The thyroid gland produces five hormones, the two most important ones being T3 and T4. T4 is the stored hormone and is supposed to convert into T3, the active thyroid hormone.
Being low in T3 and T4 is what hypothyroidism (or an underactive thyroid) is. The problem is, many thyroid patients don’t do well on T4-only medicine such as Levothyroxine, as it can fail to convert to the active hormone T3. So they still feel unwell.
For these patients, they require direct T3 medicine therefore, so for those receiving this, to then have it taken away, will no doubt experience a lower quality of life, which also tends to lead on to more health problems, mental health problems, referrals and investigations, requiring further help and expense from the NHS. As well as possible unemployment.
Financially, this doesn’t make sense since more financial pressure is then created, due to taking away a medicine they deem too expensive.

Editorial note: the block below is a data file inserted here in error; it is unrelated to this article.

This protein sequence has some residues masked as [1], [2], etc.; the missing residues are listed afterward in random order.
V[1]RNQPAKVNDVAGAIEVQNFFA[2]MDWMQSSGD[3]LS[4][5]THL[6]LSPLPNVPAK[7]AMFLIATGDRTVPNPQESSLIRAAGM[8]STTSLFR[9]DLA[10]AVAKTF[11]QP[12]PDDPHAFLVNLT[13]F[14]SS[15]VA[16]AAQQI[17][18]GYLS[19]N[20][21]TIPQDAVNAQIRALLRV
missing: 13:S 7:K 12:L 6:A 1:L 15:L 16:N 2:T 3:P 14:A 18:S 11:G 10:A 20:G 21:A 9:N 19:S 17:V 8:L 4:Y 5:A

So why don’t they just treat the patient adequately in the first place?
Give them the more expensive thyroid medicines, such as Liothyronine and NDT, which then solves or prevents many other health issues they’ll likely develop later on, thus needing to lean on the NHS to spend more money. Doesn’t this make more sense?
We even get free unlimited prescriptions on the NHS, when put on Levothyroxine, because it’s acknowledged that many go on to develop other symptoms and conditions. How wrong is that?
Some would argue that ‘big pharma’ is at play here and corruption in our health service is causing Levothyroxine to be pushed over better alternatives. After all, NDT and T3 medications do have a complicated history.
Is it any wonder, when most get refused NDT and T3 by prescription, that so many patients turn to self sourcing it instead? It’s not preferable by any means, to source your own medicine, usually off the internet, as it can be risky and potentially dangerous. But what else are people meant to do when the basic care and medicine they require is refused? When the lack of a certain hormone, which can be replaced fairly easily with hormone replacement medicine, is ignored or done only sub-standardly?